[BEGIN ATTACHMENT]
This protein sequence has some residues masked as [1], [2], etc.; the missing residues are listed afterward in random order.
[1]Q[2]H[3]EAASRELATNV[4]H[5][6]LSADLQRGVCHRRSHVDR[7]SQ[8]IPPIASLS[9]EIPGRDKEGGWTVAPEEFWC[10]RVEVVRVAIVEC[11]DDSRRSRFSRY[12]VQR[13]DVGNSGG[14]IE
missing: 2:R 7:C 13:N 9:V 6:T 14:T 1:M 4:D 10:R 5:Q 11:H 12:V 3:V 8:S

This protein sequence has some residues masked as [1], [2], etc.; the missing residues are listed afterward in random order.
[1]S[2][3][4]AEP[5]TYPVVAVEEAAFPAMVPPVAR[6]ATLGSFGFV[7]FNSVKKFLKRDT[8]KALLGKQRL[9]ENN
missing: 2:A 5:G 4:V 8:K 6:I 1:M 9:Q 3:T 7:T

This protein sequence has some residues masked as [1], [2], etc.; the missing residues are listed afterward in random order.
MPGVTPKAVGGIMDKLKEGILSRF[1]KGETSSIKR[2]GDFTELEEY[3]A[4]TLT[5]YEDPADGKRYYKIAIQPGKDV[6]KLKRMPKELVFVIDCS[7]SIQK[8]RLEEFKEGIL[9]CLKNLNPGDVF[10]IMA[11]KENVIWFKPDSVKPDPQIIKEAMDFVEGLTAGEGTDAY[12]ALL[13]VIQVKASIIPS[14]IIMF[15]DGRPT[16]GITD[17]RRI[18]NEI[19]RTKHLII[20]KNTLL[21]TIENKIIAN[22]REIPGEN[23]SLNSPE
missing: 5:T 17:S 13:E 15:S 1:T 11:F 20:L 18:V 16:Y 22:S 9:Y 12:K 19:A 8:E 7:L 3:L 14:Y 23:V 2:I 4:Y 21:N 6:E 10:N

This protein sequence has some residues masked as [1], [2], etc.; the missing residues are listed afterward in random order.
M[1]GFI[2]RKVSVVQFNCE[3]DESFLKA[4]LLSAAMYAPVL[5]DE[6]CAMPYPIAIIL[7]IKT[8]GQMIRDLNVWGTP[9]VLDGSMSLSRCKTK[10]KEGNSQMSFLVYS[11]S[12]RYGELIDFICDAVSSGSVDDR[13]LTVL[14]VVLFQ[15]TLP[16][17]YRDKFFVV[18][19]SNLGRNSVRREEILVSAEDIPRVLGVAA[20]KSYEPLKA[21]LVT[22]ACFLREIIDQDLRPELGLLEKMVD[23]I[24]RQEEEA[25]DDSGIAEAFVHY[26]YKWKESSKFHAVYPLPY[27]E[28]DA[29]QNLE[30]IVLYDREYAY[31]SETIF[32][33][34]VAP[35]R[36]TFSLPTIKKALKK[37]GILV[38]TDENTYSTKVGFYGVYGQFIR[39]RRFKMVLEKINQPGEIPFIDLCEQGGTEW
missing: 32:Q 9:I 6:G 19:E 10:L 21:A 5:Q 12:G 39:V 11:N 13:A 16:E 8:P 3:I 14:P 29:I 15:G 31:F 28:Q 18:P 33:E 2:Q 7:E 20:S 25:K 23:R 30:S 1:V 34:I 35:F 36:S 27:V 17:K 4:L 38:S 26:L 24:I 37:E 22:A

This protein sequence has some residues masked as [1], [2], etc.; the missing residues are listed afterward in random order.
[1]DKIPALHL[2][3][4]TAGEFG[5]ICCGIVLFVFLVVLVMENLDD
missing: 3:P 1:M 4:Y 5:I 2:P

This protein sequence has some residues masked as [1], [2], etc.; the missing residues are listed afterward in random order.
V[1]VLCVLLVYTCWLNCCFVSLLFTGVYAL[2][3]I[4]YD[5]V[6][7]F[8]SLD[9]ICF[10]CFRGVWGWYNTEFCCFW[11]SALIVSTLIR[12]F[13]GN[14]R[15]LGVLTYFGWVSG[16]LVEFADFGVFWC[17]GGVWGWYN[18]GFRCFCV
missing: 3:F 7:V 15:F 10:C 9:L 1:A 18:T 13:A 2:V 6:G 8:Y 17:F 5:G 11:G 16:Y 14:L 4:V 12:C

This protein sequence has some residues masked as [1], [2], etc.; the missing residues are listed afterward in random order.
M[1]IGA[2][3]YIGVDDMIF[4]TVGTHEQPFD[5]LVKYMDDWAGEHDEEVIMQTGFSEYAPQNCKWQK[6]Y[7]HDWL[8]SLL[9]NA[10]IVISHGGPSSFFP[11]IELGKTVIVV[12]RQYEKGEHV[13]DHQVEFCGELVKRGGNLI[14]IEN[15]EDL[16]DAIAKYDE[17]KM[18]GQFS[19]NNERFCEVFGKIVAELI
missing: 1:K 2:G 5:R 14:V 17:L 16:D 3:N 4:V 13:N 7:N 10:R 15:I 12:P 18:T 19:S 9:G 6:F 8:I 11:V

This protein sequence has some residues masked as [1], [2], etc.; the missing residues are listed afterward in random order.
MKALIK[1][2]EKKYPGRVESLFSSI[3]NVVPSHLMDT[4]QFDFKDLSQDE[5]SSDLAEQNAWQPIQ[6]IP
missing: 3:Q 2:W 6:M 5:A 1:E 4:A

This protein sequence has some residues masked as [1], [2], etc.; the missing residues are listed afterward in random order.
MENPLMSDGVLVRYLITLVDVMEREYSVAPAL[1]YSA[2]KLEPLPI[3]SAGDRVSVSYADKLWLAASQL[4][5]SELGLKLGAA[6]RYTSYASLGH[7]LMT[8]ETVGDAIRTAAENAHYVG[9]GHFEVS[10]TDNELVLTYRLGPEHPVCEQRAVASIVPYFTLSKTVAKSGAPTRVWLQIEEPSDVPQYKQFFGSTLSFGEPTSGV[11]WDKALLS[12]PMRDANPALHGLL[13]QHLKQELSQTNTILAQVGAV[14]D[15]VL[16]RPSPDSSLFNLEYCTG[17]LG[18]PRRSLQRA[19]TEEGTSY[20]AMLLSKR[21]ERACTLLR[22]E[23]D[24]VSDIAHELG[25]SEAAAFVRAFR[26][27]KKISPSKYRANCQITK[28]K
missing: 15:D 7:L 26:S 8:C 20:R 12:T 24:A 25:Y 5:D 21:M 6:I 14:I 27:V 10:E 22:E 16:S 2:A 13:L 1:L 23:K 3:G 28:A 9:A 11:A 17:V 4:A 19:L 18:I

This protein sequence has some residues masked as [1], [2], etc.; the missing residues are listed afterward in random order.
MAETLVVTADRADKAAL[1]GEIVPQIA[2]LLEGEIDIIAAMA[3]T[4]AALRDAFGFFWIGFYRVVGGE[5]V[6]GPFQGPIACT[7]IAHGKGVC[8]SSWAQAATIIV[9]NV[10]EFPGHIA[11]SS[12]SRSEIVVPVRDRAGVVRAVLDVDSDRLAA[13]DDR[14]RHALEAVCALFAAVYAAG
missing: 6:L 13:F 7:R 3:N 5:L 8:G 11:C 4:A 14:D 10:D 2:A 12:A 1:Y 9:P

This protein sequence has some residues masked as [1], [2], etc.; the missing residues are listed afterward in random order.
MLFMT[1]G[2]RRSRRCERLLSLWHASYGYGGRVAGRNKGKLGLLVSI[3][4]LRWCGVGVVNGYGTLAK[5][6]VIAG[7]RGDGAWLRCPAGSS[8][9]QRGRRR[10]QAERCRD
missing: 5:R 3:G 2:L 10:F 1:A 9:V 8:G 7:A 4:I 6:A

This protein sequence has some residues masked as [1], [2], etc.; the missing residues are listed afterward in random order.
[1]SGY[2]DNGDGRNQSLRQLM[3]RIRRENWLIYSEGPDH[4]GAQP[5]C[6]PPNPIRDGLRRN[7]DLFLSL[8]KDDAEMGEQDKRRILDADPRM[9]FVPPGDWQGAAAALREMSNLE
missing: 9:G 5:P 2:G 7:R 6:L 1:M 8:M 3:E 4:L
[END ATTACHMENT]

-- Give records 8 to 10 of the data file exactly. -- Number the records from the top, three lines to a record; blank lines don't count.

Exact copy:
This protein sequence has some residues masked as [1], [2], etc.; the missing residues are listed afterward in random order.
MKALIK[1][2]EKKYPGRVESLFSSI[3]NVVPSHLMDT[4]QFDFKDLSQDE[5]SSDLAEQNAWQPIQ[6]IP
missing: 3:Q 2:W 6:M 5:A 1:E 4:A

This protein sequence has some residues masked as [1], [2], etc.; the missing residues are listed afterward in random order.
MENPLMSDGVLVRYLITLVDVMEREYSVAPAL[1]YSA[2]KLEPLPI[3]SAGDRVSVSYADKLWLAASQL[4][5]SELGLKLGAA[6]RYTSYASLGH[7]LMT[8]ETVGDAIRTAAENAHYVG[9]GHFEVS[10]TDNELVLTYRLGPEHPVCEQRAVASIVPYFTLSKTVAKSGAPTRVWLQIEEPSDVPQYKQFFGSTLSFGEPTSGV[11]WDKALLS[12]PMRDANPALHGLL[13]QHLKQELSQTNTILAQVGAV[14]D[15]VL[16]RPSPDSSLFNLEYCTG[17]LG[18]PRRSLQRA[19]TEEGTSY[20]AMLLSKR[21]ERACTLLR[22]E[23]D[24]VSDIAHELG[25]SEAAAFVRAFR[26][27]KKISPSKYRANCQITK[28]K
missing: 15:D 7:L 26:S 8:C 20:R 12:T 24:A 25:Y 5:D 21:M 6:I 14:I 27:V 10:E 22:E 16:S 2:A 13:L 1:L 23:K 3:G 28:A 9:A 11:A 17:V 4:A 19:L 18:I

This protein sequence has some residues masked as [1], [2], etc.; the missing residues are listed afterward in random order.
MAETLVVTADRADKAAL[1]GEIVPQIA[2]LLEGEIDIIAAMA[3]T[4]AALRDAFGFFWIGFYRVVGGE[5]V[6]GPFQGPIACT[7]IAHGKGVC[8]SSWAQAATIIV[9]NV[10]EFPGHIA[11]SS[12]SRSEIVVPVRDRAGVVRAVLDVDSDRLAA[13]DDR[14]RHALEAVCALFAAVYAAG
missing: 6:L 13:F 7:R 3:N 5:L 8:G 11:C 4:A 14:D 10:D 2:A 12:A 1:Y 9:P